Hot of the press from the Tokyo Games Show is Sony’s announcement of Vita TV. In case you haven’t seen it already this is the promo concept video.

This is an intriguing move. I’m not sure it is a positive move, but it certainly makes those muddy waters a little more cloudy!

I have a series of points that I think are worth making, but they come in no particular coherent order, with no real conclusion. I guess it’s just a set of reactions that might be worth considering.

Impact on the original Vita

When the Vita came out, boasting the power of a “proper” console in a handheld I was questioning whether people really wanted that experience on the move. If you’re a hardcore gamer you want to do that in a living room on a big screen. If you are on the move you want a casual pick up and play style game. Vita delivers this to some extent through the indie development. This move is almost like saying – yeah, ok, so if you want to play real Vita games then you should do it on a big screen after all! The advantage that the Vita did seem to have was the novel interfaces, the touchscreens, the accelerometer, and the potential for augmented reality games. Now though, those things have gone, and existing games are having to be patched to make them work for the Vita TV. This is sad news. Despite heavy criticism one of the great things that the Xbox One has done is to package a Kinect 2 with every Xbox. This means that developers can now develop Kinect features safe in the knowledge that everyone has one. They aren’t reducing the market, and they don’t have to cater for Xbox One owners who don’t have a Kinect. That means that Kinect features can be created as core gameplay.

Gamers hate TV – Everyone knows that!

Ok, so gamers don’t hate TV, but the reaction to Microsoft’s TV-centric event at E3 was not positive. Microsoft were criticised because their press release was heavily focused on TV and not a lot about games. Sure, Microsoft got the market wrong at that event – you know, the games convention! Now Sony are introducing a device to stream services like hulu and Netflix. The one thing that I think this does demonstrate is how seriously Microsoft and Sony are taking competition from Apple encroaching on the games market. In fact, Gabe Newel has openly commented that the competition from the upcoming steam box is coming from Apple, and not form Sony or Microsoft.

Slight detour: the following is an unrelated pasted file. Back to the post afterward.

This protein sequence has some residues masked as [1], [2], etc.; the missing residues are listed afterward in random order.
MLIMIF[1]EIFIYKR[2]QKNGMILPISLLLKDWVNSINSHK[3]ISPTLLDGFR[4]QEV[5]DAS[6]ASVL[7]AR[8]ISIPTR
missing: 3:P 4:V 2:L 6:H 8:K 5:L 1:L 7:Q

Vita TV means Sony kills Ouya


I’ve also read a lot of articles claiming that Sony are targeting the Ouya market, and have just put the last nail in their coffin. That simply doesn’t make any sense to me. It’s almost like these reporters are saying “Hey it’s like a console, but it’s small and it’s cheap – like the Ouya. The must be the same!” Ouya is about an open source platform for independent development. I still think it does that very well – but according to reports it doesn’t sell games very well. I still like the idea of the Ouya as a creative outlet – but if it becomes about making a profit then by all accounts it’s a lame duck. The Vita seems to do a pretty good job of promoting indie development. That’s encouraging, and it’s the only context that claiming Vita TV is a competitor to the Ouya makes any sense to me.

A summary of sorts

  • I think the mobile market belongs to the phones now – although at GDC last year I was impressed with the form factor of NVidia’s Shield device.
  • I think the ability to play “fully fledged” Vita games on a TV is overrated – especially given that you probably have a PS4 sitting in the corner.
  • I think that the ability to stream PS4 to other rooms might be of use to some people.
  • I think the opportunity Vita TV provides for Indie development is interesting, but I think that losing other abilities such as touch and AR, or having to cater for both rather than making novel interfaces a core part of gameplay is a real pity.
  • I think that a PS4 with a Vita TV looks a little bit more like an Xbox One – and with a similar price.
  • I think that technologies are diverging and fast. Microsoft’s vision of one box, one media centre that does it all is a nice idea, but it doesn’t seem viable in the long  (or even the short) term.